Individual Mandate is Constitutional

New York Times 28-Jun-12: “Supreme Court Lets Health Law Largely Stand.”

I was both wrong and right about the Commerce Clause argument against the individual mandate: wrong that the better argument supports its constitutionality, right that the commerce clause argument is a close call. The Court held that the mandate exceeds Congress’s Commerce Clause power and is not valid under the Necessary and Proper Clause.  The Court instead construed the penalty imposed on individuals who do not purchase health insurance to be a valid exercise of Congress’s taxing power. I’ll cheerfully admit I’ve thought little about this argument, mostly because my insight into the Constitution’s taxing provisions is slightly better than my understanding of string theory.

My quick reading of the Court’s syllabus of the opinion showed me that a quick reading of the opinion will not suffice to understand its many components. It’s one of those opinions where I will need to map in a matrix the outcome of each of the issues. That’s not happening this afternoon. The sun is (mostly) out and my individual mandate requires completing my projects and errands.

Waiting for the Court

I’m not sure I’m ready for today’s Supreme Court ruling on the Affordable Care Act–or, more precisely, for the howls and outrage that will arise from whichever side loses the individual mandate argument. I’ve been talking about it with my coffee buddies for the past few years. Most were–are–incredulous that there’s even a question about the ACA’s constitutionality. Of course the federal government can require everyone to buy health insurance! Health insurance is a good thing, like requiring people to wear seat belts, therefore the government can compel us to buy it! (One thing I’ve learned from teaching law for 15 years–most U.S. citizens have the faintest understanding of Federalism.) I believe the better arguments favor upholding it–I think the federal government can use its Commerce Clause powers to require us to buy health insurance because when we don’t buy health insurance we always shift our health care costs to third parties (hospitals, the government, people who do have health insurance), and thus the cumulative effect on interstate commerce of personal decisions not to buy health insurance is substantial–but I also believe there are legitimate, straight-faced arguments one can make against the law. (Not a popular position in the liberal circles I frequent or media I consume.)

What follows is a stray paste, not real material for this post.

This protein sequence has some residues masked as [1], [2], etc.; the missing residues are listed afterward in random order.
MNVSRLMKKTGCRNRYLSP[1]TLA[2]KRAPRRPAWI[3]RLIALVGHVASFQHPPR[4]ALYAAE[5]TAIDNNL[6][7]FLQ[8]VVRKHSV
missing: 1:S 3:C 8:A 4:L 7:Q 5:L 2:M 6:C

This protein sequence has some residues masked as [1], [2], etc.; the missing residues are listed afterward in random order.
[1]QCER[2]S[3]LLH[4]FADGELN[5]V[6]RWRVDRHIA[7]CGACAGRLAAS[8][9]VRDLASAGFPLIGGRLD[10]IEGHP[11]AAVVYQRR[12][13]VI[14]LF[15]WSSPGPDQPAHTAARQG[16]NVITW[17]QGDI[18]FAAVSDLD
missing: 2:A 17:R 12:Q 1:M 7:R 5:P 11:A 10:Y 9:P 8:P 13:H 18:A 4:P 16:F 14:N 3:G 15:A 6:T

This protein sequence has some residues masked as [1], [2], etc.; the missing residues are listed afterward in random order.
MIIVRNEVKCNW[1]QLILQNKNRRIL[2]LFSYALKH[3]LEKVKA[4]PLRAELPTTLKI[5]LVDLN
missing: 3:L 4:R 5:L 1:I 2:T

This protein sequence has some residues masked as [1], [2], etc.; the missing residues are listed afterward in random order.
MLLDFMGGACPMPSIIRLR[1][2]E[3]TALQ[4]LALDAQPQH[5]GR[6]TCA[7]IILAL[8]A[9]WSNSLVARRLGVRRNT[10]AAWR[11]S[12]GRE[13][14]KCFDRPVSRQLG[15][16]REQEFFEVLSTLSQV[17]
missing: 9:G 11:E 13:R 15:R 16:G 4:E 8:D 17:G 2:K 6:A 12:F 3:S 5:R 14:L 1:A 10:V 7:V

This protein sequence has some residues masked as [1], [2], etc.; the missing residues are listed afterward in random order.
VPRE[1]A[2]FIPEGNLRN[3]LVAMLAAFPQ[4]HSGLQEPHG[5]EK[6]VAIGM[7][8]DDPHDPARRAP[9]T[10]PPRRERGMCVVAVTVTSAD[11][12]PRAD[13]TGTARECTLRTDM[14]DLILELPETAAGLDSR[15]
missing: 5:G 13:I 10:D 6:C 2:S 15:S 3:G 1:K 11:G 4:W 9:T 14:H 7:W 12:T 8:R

Despite what pundits and Supreme Court justices say, decisions like this are not about applying objective rules, about “calling balls and strikes.” Indeed it’s to our national shame that Congress and the press didn’t call Chief Justice Roberts on this fallacious metaphor during his confirmation hearings. The strike zone is not objective. Umpires do not interpret it uniformly. The best baseball players can hope for is that the plate ump applies the strike zone consistently during a game. It is the job of Supreme Court justices to interpret and apply constitutional principles, which requires making policy decisions about the relationship between the government and the governed. That’s not being an activist judge; it’s being a Supreme Court judge. It’s inevitable that a justice’s political views will shape his or her interpretation of the Constitution. The best we can hope for is that a justice’s decisions are governed by consistent interpretation of constitutional principles, by stare decisis and profound respect for the Rule of Law, and by recognition that the Constitution was intended to be a living document (this rules out Justice Thomas.) There is tremendous tension between these three forces–which is why we lawyers say reasonable people can disagree. Unfortunately, when it comes to the national political discourse reasonable people have been hunted to extinction. I’m not eager for the nasty aftermath of the ACA decision, however it comes down.

Commerce Clause Arguments